In an office tower about five blocks from the White House, the team at the Center for Responsive Politics has been hard at work this week, following the money trail.
Its employees helped provide financial context behind a massive, US$1.1 trillion spending bill whose breaks for big business have had critics howling on the left and right.
What was supposed to be an emergency bill to keep government running wound up including benefits for Wall Street; a 1,000-per-cent increase in donation limits to political parties; relaxed safety rules for the trucking industry; and an endangered-species exemption sought by mining and energy companies.
The Washington Post saw a pattern and summed it up in the headline: "Democrats who voted for the (bill) have received twice as much money from the finance industry as the 'no' voters."
Where did they get those figures?
From the CRP, the non-profit group that runs the indispensable resource website OpenSecrets.org. The three-decade-old group sifts through publicly available data, like IRS and federal-election filings, to tell stories about the role of money in U.S. politics.
For this just-passed spending bill, the organization published a slew of details.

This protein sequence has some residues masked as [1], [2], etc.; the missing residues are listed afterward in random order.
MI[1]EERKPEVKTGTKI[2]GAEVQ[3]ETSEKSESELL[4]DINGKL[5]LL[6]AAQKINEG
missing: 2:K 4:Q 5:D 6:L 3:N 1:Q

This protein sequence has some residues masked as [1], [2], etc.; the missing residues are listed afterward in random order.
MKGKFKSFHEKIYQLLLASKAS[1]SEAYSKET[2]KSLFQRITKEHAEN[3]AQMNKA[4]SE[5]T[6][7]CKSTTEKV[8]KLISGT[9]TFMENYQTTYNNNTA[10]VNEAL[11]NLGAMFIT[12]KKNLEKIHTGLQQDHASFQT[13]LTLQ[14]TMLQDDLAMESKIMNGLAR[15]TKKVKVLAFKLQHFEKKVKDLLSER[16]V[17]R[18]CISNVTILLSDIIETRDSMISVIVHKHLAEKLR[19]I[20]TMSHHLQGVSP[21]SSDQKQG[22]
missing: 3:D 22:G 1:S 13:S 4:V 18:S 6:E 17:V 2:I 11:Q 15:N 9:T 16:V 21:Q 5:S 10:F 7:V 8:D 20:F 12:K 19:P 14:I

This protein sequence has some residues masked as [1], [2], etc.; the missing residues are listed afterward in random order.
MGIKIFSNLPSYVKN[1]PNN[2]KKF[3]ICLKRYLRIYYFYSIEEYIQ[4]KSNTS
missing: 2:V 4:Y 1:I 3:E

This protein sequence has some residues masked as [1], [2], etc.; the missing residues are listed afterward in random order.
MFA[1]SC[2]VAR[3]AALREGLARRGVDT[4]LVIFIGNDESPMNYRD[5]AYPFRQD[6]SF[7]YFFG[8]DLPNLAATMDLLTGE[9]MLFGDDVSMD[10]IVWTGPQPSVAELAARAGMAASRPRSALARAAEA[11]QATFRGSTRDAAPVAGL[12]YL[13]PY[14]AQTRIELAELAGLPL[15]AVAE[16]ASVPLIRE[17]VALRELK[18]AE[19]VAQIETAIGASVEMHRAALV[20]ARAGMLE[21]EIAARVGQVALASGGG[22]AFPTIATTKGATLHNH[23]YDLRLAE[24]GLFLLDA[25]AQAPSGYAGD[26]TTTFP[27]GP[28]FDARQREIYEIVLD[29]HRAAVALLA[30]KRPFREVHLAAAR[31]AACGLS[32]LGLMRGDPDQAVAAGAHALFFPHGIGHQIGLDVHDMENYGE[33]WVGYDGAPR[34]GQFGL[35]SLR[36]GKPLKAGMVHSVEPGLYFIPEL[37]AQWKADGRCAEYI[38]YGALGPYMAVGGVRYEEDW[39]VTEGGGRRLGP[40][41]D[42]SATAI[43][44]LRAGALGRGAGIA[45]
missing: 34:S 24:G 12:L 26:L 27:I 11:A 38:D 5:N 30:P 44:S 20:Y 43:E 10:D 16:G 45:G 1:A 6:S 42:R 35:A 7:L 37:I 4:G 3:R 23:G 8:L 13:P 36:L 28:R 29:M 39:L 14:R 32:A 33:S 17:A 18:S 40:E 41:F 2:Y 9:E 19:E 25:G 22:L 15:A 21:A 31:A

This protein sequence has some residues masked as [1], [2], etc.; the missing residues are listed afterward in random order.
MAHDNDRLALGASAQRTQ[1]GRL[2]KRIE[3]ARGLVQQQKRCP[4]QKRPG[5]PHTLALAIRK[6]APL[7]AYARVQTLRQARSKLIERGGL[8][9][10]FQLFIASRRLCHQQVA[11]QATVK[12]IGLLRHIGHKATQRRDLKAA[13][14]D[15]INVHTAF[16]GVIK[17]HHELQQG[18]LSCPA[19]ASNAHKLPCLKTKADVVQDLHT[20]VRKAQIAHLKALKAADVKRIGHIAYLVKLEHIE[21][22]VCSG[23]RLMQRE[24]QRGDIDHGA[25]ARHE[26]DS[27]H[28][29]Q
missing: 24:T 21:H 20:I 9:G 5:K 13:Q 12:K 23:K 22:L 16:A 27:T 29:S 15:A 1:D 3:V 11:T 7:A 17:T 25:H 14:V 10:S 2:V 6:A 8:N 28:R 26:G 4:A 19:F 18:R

—It listed Wall Street donations to lawmakers who voted to undo some of the post-2008 financial reforms, by tacking in a provision that leaves taxpayers on the hook for insuring certain derivatives trades.
—It pointed out one lawmaker who pushed for a rare bird to be exempted from endangered-species protection; one of his top donors is Barrick Gold Corp., the Canadian-based mining company that lobbied heavily against protection for the sage grouse.
—It also listed donations from the trucking sector, which demanded less rest time for drivers and got it.
The centre relies on 22 employees, many of them interns, and gets its funding from about 300 individuals as well as groups including the Ford and Rockefeller foundations.
Given the army of lobbyists and big-money political donors who populate Washington, that makes it the equivalent of a little guerrilla outfit in the battle for transparency.
The group is also a go-to source for information about lobbying in Washington, and happened to release its annual report on lobbying activities last Friday — the same as the Washington Post article.
The No. 1 industry for lobbying: Pharmaceuticals-and-health, with $177 million spent on lobbying, 1,360 lobbyists, 327 company clients, and 803 so-called "revolvers" — people who switch between industry and government jobs.
No. 2 was business associations, followed by insurance, computers-and-Internet and oil-and-gas — with the latter sector disclosing $102.7 million on lobbying, with 777 lobbyists and 467 so-called revolvers.
The centre's executive director says citizens need to know this kind of stuff.
"People need, first and foremost, to have access to the information," said Sheila Krumholz, in an interview in the group's boardroom. That information, though, is only the first step, she says. Getting involved is the next step.